When people think of poor air quality, images of a smoggy Beijing skyline often come to mind. China's difficulties with pollution have given it the reputation of having the worst air quality in the world.
But while China undoubtedly still has work to do, the world's second largest economy has made huge strides in improving its air quality. Last year, in the quarter ending 30 September, China was the largest centre of investment in the world for renewable energy, with $26.7 billion - twice that of the second largest, the United States. In 2014, it led the world in new clean energy, adding 56 gigawatts to the grid, four times what the US contributed.
A new study by Greenpeace shows that these investments are starting to make a difference. Using NASA satellite images to measure microscopic particles, the study found that levels of PM2.5 particles in China had decreased by 17% between 2010 and 2015. In the United States the fall was 15%.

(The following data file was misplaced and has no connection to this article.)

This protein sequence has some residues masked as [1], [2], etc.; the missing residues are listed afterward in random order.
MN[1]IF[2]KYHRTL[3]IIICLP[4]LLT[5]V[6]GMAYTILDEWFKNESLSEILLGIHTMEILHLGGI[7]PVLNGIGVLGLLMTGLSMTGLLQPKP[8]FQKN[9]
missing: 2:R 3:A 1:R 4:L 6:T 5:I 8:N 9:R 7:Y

That's great news for China, but not so much for India, where the situation has gotten worse. Annual PM2 levels in New Delhi were at 128 compared to Beijing's 81 and Washington D.C.'s 12. The study lays out recommendations for India to curb their PM2 levels, which include a pollution action plan to enforce compliance of coal-fired power plants and the institution of air quality monitoring systems in urban areas. China launched its own action plan in 2013.
Thirteen of the top 20 most polluted cities in the world, according a World Health Organization (WHO) report from 2013, are in India. This has led to fears for the health of children living in Asia’s third largest economy.
Using satellite technology to better understand the state and impact of air pollution has become increasingly valuable to climatologists. Davis Crisp, Senior Research Scientist at the Jet Propulsion Laboratory, presented the latest advancements and discoveries at the Annual Meeting of the World Champions last year.